The problem is, without taking concrete steps to implement them, plans in your head are too vague to consistently see the light of day. In order to be successful a plan in your head needs to be concretized, somewhere you can actually see it written down every day. That starts with a bit of pre-planning.

 

Plan monthly accomplishments

In the process of working towards weekly goals, it helps to step back and look at the bigger picture. What are your goals for the entire month ahead? Write them down. Now put them in a priority list. Some people like to use planners, some have a white board by their desk, some have stickies on their computer (virtual or actual). The point is they need to stare back at you every day to keep you accountable.

 

Break down each goal

Now that you have your prioritized list of what you are going to accomplish, create an action plan for each one. This is where you get specific. By taking the time to really think this through you are already setting your mind into accomplishment mode.

 

Create a weekly schedule  

Take your action plan for each goal and break it down into a weekly do-to list for the month. This is where plans meet action. It’s overwhelming to think about a large overall goal. It’s much easier when you look at it in digestible weekly bites.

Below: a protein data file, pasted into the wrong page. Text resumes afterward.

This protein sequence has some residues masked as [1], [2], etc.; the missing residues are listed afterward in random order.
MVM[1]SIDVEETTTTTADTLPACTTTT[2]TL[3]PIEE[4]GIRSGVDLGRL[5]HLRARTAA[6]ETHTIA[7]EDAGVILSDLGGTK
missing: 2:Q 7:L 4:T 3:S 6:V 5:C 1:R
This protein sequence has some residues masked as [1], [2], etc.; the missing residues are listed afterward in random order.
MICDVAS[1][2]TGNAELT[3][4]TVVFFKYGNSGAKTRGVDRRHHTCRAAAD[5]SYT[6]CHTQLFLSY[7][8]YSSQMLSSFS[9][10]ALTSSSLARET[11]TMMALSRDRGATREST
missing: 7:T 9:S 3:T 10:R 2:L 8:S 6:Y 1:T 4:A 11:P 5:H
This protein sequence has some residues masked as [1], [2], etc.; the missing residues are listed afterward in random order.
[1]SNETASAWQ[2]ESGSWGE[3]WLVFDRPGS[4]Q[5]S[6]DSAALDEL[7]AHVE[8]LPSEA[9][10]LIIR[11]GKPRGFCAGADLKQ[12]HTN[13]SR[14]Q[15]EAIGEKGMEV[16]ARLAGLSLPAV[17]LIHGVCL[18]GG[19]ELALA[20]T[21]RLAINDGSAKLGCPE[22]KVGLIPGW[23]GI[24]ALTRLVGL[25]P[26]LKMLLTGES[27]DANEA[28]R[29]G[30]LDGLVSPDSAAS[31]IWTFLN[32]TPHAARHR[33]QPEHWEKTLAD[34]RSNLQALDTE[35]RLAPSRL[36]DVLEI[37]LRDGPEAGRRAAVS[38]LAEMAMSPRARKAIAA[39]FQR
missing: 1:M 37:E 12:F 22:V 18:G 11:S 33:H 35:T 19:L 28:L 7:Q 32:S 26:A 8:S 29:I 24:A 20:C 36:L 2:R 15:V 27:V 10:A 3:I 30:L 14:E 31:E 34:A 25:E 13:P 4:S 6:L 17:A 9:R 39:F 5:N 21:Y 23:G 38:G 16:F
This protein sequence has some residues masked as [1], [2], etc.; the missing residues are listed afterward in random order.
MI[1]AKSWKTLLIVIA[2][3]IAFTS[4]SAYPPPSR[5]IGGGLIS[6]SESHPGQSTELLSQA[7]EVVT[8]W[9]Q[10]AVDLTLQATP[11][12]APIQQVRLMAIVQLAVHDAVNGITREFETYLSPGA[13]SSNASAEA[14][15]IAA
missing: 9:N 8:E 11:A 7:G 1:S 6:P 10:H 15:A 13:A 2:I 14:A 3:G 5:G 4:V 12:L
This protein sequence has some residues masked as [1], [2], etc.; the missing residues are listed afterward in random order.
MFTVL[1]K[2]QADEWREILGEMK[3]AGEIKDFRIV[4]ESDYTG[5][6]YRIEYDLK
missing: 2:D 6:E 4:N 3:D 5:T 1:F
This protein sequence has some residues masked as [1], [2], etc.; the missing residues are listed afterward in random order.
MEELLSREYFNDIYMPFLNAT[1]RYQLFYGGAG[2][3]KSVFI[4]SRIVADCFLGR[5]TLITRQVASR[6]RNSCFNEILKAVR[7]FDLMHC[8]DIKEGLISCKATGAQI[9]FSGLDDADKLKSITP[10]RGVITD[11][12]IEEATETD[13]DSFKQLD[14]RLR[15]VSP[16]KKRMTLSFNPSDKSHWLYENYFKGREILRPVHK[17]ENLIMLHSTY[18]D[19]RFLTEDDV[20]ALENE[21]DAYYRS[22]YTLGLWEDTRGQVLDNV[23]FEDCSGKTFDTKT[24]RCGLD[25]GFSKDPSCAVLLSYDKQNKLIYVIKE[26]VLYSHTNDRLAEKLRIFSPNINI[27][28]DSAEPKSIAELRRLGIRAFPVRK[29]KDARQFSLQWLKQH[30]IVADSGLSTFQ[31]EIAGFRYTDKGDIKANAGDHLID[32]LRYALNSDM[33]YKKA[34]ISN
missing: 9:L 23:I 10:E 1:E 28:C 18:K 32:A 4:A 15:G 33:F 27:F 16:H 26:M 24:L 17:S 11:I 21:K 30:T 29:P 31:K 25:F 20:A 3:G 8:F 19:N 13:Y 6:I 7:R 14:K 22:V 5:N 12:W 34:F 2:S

Make a daily plan

Productivity is all about specificity. At the beginning of the week set daily timelines for each thing on that week’s plan. That makes it simple. It’s 10:00 time to do X.

 

Adjust your plan accordingly

At the end of the week review your performance. If there’s anything that you didn’t manage to finish reschedule it into the to-do list for the following week. Planning out the week in advance and reviewing your progress is what will keep you on task and productive. In this way you’ll be able to make productivity a habit!

Energizing Your Days